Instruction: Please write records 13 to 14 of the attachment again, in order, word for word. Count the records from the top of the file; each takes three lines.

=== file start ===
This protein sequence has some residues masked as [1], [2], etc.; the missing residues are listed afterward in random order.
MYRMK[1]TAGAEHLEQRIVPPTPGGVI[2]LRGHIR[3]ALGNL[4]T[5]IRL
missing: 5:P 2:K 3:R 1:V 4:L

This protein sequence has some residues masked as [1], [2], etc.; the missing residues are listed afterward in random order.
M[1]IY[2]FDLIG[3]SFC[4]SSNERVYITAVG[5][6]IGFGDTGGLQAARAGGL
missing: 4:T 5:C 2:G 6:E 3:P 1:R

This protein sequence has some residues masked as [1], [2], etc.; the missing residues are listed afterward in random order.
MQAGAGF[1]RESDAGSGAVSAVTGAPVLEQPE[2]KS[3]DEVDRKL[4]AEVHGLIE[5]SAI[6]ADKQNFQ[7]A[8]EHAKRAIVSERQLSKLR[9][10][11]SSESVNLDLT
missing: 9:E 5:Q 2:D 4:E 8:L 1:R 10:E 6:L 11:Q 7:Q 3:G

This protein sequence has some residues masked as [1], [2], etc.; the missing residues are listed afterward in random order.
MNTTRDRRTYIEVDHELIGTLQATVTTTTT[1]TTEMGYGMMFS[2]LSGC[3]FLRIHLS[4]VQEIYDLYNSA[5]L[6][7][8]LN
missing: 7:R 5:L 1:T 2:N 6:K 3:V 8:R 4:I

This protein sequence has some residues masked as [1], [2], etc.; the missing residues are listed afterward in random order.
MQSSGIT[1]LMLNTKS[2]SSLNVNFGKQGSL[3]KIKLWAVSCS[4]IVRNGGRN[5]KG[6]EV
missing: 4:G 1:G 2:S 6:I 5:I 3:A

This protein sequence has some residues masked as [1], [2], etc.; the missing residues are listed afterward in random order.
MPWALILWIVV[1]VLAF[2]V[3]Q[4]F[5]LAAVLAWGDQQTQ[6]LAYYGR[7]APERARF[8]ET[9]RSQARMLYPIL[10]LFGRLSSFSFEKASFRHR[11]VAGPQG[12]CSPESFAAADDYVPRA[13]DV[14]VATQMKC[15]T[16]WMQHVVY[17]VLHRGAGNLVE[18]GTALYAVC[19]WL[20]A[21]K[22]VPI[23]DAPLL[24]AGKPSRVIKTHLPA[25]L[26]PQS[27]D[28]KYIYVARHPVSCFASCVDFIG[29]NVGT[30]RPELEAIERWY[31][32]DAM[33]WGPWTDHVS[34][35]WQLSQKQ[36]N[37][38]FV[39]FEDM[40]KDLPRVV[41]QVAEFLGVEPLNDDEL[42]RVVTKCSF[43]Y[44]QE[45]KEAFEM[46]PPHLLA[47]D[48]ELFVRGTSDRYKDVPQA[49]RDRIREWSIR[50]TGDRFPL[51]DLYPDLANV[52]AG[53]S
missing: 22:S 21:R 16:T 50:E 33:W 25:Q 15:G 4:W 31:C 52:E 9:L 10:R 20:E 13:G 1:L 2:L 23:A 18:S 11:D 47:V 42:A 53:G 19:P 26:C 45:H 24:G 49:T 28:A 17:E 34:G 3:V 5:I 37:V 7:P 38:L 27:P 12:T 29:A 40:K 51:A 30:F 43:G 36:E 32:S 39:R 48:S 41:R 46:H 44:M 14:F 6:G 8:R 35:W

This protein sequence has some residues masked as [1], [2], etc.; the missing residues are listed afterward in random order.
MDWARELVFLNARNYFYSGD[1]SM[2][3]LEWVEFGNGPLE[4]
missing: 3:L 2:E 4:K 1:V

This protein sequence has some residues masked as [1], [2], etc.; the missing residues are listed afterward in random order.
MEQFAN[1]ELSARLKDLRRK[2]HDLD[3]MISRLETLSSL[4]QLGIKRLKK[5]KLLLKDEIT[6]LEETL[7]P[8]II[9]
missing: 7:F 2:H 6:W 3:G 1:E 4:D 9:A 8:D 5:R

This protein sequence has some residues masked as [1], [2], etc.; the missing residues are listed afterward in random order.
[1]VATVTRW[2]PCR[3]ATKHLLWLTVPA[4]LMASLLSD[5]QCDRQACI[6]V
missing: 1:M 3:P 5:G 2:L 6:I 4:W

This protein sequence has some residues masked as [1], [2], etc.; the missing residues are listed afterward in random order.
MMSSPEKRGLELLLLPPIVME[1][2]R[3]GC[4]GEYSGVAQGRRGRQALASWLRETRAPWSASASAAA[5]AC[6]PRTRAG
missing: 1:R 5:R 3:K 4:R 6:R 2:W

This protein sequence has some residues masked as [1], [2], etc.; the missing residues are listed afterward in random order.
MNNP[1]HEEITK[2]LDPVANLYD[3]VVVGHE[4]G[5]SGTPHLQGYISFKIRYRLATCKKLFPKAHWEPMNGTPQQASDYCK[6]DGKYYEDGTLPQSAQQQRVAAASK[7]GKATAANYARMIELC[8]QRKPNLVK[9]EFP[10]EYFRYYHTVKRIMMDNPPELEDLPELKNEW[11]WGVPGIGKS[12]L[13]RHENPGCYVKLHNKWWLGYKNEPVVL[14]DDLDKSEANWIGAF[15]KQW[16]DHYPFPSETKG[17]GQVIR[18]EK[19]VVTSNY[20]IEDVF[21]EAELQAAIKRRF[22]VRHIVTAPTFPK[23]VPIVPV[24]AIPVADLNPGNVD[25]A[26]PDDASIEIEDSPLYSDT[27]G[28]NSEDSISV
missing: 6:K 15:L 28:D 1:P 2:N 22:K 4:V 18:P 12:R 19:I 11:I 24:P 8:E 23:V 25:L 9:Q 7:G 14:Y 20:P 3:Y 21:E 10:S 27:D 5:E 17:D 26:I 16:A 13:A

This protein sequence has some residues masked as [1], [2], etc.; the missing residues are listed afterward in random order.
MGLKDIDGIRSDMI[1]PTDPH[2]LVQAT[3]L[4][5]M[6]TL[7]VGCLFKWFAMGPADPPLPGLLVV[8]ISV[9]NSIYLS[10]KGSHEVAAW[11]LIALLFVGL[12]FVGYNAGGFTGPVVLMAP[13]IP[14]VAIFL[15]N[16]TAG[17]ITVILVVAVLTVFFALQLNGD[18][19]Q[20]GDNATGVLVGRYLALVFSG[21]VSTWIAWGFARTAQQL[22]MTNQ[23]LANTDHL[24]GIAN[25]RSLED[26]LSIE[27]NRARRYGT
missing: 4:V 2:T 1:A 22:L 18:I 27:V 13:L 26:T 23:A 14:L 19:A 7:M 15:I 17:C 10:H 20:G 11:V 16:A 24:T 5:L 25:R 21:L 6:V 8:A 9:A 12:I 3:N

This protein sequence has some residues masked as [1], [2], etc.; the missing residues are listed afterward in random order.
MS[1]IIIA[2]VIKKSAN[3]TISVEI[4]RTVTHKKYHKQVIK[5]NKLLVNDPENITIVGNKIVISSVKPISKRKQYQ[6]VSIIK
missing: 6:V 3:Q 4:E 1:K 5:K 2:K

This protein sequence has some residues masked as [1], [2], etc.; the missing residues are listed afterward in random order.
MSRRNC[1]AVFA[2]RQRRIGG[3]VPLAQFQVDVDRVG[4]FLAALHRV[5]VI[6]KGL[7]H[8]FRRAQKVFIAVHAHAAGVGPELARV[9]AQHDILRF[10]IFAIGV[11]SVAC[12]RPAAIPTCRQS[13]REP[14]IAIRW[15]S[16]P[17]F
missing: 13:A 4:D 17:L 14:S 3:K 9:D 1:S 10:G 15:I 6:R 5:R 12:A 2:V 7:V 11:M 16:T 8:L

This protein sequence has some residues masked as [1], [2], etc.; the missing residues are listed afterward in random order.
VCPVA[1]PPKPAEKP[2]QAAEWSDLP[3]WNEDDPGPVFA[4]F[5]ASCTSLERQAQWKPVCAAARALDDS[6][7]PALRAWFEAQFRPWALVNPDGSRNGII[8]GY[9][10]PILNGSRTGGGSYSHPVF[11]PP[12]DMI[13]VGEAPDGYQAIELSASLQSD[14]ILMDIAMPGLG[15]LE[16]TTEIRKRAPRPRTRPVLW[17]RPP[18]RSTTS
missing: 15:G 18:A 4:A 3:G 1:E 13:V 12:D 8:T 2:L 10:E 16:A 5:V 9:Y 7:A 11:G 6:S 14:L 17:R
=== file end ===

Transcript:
This protein sequence has some residues masked as [1], [2], etc.; the missing residues are listed afterward in random order.
MS[1]IIIA[2]VIKKSAN[3]TISVEI[4]RTVTHKKYHKQVIK[5]NKLLVNDPENITIVGNKIVISSVKPISKRKQYQ[6]VSIIK
missing: 6:V 3:Q 4:E 1:K 5:K 2:K

This protein sequence has some residues masked as [1], [2], etc.; the missing residues are listed afterward in random order.
MSRRNC[1]AVFA[2]RQRRIGG[3]VPLAQFQVDVDRVG[4]FLAALHRV[5]VI[6]KGL[7]H[8]FRRAQKVFIAVHAHAAGVGPELARV[9]AQHDILRF[10]IFAIGV[11]SVAC[12]RPAAIPTCRQS[13]REP[14]IAIRW[15]S[16]P[17]F
missing: 13:A 4:D 17:L 14:S 3:K 9:D 1:S 10:G 15:I 6:R 5:R 12:A 2:V 7:V 11:M 16:T 8:L